Graphic: Eastern European workers in the UK
    Mr Cameron said the UK would work with other EU countries to “return the concept of free movement to a more sensible basis”.

    However, Mr Andor described Mr Cameron’s proposals as “an unfortunate over-reaction”, adding that EU rules applied equally to all 28 member states and had been agreed to by the UK.

    He told BBC Radio 4′s Today programme that “dismantling” the rules could lead to a “slippery slope”.

    Mr Andor also said: “The point is that the British public has not been told all the truth.”

    He added that there were existing EU safeguards to prevent “benefit tourism”, saying: “We would need a more accurate presentation of the reality, not under pressure, not under hysteria, as sometimes happens in the UK… I would insist on presenting the truth, not false assumptions.”

    Immigration from Poland and other countries had benefited the UK economy, he said, arguing that the prime minister’s suggestions risked “presenting the UK as a kind of nasty country in the European Union”.

    The Lib Dems said the “sensible” changes would “restore confidence” in the immigration system and “ensure that the right to work does not automatically mean the right to claim”.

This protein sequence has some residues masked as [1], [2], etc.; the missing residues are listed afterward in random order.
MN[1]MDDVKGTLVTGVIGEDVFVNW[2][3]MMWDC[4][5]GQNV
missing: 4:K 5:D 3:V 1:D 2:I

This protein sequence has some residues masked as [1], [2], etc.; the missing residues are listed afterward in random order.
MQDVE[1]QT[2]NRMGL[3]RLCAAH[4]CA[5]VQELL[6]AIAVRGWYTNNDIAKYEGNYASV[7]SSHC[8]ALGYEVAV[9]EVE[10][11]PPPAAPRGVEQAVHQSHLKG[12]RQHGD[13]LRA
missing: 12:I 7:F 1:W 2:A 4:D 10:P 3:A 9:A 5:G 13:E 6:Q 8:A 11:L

‘Too generous’
    “Other countries in the EU already have similar policies and are considering the case for going further,” said deputy prime minister Nick Clegg. “Unfettered access to benefits across the member states does not exist.”

    But shadow home secretary Yvette Cooper said the prime minister was “playing catch-up” and copying a Labour idea.

    “After Labour proposed this change in March, the government said it was all fine and nothing needed to change. Yet now, rather than following a coherent plan, they are flailing around.”

    UKIP leader Nigel Farage said the UK was “still being far too generous”, adding: “Under his proposal, somebody can come here on 1 January from Romania and within 12 weeks be entitled to unemployment benefit.”

    He added the plan would do nothing to stop an unrestricted flow of a “very large number of unskilled people” coming into Britain at a time when the country was struggling with youth unemployment.

    The UK has been involved in a long-running legal battle with the European Commission about EU nationals’ eligibility for benefits and UKIP has said this cannot be stopped unless the UK leaves the EU.

    MigrationWatch UK has said it expects 50,000 people to come from Bulgaria and Romania to the UK in each of the next five years but the Bulgarian ambassador has said he believes the figure will be much lower – predicting levels of about 8,000″.